Retro brown styling with switches and LED readouts: It's the Dr. No James Bond wine cellar!
In Review

WhisperKool XLT 3000 Wine Cooling System

4 out of 5 stars
4 out of 5 stars - 'Smashing'
Bottom line: Efficient, well-made. Like the probe option for water-based temperature control. Don't like the noise, it's not exactly "Whisper". Very reliable. Easy to install.
Review by Clinton Stark
Retro brown styling with switches and LED readouts: It's the Dr. No James Bond wine cellar!
Retro brown styling with switches and LED readouts: It's the Dr. No James Bond wine cellar!

Don’t you just love it when a home renovation project grows and grows in scope?

At the end of 2007, we celebrated the opening of our wine cellar. Like a lot of home renovations, it was another one of those incremental projects that somehow attached itself to an existing, but all-together different project: new travertine flooring.

Once a contractor is knocking out walls, chopping stuff and making daily visits to your house for a few weeks, why not double down?

We had always thought the walk-in closet was a waste of space. But it had great potential, especially since it was a short hop from our kitchen.

The closet layout turned to be perfect for a dedicated wine cellar/pantry. You could walk in, do a u-turn around a corner, and walk another 5 feet or so, before the ceiling sloped to a crawl space. Loni envisioned a small room with deep rusty-red walls, floor-to-ceiling wine racks, a display area for balsamic vinegars, olive oils, and other travel  odds and ends, dimmable spots and tile flooring. Oh, and of course, a Tuscany-inspired door with ironwork, glass and heavy wood construction.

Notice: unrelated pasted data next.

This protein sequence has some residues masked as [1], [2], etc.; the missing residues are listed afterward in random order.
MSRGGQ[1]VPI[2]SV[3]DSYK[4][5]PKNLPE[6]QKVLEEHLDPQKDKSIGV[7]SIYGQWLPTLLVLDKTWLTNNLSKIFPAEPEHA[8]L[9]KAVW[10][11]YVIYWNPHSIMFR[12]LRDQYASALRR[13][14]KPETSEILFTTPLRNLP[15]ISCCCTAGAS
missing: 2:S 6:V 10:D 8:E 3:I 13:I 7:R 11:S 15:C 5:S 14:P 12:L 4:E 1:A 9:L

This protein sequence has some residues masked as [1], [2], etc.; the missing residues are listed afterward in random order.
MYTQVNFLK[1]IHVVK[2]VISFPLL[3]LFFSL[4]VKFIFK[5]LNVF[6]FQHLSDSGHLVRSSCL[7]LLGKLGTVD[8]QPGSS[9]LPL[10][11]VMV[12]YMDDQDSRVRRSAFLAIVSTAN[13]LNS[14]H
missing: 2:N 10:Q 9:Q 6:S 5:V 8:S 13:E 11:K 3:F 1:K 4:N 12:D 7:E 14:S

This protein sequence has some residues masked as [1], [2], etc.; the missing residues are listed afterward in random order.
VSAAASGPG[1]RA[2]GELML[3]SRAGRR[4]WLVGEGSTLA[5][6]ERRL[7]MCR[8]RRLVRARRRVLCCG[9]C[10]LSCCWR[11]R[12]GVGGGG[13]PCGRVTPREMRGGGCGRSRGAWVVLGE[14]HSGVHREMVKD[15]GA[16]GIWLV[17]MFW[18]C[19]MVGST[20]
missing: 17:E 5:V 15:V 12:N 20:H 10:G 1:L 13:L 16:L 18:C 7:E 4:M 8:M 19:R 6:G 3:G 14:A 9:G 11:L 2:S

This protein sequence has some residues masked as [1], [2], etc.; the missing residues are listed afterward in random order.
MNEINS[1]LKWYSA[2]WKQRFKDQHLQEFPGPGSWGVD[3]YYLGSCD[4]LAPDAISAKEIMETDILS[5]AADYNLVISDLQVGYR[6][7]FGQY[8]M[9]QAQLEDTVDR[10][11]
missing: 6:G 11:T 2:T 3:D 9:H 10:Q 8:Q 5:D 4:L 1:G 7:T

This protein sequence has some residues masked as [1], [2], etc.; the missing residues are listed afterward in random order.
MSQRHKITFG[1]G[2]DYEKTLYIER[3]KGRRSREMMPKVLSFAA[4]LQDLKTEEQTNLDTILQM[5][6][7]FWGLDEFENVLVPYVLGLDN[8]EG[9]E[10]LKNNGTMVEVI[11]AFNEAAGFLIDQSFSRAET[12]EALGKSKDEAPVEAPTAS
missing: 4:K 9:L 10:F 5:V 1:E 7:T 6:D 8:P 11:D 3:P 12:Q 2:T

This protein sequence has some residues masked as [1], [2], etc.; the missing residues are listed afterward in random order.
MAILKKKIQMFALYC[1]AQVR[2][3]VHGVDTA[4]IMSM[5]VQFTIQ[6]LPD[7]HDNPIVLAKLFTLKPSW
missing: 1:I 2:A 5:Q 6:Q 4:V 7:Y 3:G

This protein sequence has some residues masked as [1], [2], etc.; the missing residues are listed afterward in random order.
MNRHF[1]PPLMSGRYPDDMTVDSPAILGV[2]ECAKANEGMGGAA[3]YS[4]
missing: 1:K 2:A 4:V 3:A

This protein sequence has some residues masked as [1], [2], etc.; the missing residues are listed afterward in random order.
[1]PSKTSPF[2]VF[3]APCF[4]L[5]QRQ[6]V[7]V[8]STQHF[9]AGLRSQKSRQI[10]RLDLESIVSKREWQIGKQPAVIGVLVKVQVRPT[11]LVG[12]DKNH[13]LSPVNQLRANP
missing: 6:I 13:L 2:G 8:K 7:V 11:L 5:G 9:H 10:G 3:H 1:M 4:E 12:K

Despite the ambitious list and a complete re-insulation, the project turned out to be modest. In the end, we have about a 600-bottle capacity wine cellar with some rear area storage that serves as a cooled pantry. 

One of the biggest decisions we made was regarding the cooling system.

There are a lot of choices out there. For our project, we decided to go with  a single self-contained unit (not the “split” systems that require a head unit attached via ductwork to an outdoor A/C system). This meant we could install it above the doorway, and vent to the hallway.

I thought this was be a good place to start in terms of evaluating the wine cellar project. Would we do anything differently? And how well are the design decisions and components working?

SpongeBob's distant cousin?
SpongeBob's distant cousin?

The WhisperKool brand is well known in the wine cooling industry. If you Google wine cooling or similar terms you’ll see it pop up often. After some research we discovered it received generally solid reviews. So we chose the WK 3000 model which supports a room up to 650 sq. ft. in size which was about right for the converted closet. This would keep the cellar at an optimal 55-57F temperature.

A few things to keep in mind if you are planning to install a WhisperKool or something similar:

  • an exhaust duct is required; it will produce significant amounts of warm air at high velocity